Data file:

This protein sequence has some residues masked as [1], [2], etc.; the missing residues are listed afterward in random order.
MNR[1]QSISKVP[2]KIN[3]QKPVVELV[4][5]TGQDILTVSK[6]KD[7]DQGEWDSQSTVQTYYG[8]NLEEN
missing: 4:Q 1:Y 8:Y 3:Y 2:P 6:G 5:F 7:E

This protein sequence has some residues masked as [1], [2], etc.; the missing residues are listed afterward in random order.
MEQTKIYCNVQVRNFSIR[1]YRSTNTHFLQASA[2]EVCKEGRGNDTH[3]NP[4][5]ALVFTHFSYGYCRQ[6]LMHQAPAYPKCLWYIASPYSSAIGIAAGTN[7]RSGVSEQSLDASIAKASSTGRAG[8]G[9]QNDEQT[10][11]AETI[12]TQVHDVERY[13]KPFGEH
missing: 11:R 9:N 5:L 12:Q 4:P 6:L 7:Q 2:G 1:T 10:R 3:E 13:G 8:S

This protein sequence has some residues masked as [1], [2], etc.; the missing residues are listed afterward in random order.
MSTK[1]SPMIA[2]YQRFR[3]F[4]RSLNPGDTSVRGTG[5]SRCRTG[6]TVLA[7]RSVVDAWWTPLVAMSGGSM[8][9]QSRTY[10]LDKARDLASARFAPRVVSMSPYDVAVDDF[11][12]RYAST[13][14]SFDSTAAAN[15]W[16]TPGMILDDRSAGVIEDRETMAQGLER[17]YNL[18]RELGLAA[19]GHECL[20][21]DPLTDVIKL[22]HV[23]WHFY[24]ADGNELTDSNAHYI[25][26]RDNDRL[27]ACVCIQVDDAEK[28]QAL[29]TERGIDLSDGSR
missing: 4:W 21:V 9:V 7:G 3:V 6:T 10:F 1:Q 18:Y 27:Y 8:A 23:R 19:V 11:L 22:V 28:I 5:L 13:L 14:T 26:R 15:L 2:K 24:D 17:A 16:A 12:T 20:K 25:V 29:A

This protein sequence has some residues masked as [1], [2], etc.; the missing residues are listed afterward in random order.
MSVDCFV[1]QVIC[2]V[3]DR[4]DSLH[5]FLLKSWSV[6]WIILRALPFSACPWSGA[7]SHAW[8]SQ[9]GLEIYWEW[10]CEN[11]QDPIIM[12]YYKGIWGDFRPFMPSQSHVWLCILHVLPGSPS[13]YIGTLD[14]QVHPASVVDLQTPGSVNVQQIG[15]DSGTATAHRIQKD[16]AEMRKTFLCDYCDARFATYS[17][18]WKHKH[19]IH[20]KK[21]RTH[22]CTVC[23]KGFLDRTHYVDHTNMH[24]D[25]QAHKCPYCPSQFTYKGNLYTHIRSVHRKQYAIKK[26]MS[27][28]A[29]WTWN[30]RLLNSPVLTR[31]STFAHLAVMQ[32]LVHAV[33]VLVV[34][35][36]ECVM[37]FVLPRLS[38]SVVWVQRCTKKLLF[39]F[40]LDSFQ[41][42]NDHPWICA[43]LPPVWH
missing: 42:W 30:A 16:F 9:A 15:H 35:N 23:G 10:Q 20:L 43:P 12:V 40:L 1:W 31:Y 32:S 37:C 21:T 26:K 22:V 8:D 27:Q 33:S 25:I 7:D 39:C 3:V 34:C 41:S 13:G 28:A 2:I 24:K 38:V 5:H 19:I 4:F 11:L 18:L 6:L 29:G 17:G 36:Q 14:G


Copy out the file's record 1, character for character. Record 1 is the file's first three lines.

This protein sequence has some residues masked as [1], [2], etc.; the missing residues are listed afterward in random order.
MNR[1]QSISKVP[2]KIN[3]QKPVVELV[4][5]TGQDILTVSK[6]KD[7]DQGEWDSQSTVQTYYG[8]NLEEN
missing: 4:Q 1:Y 8:Y 3:Y 2:P 6:G 5:F 7:E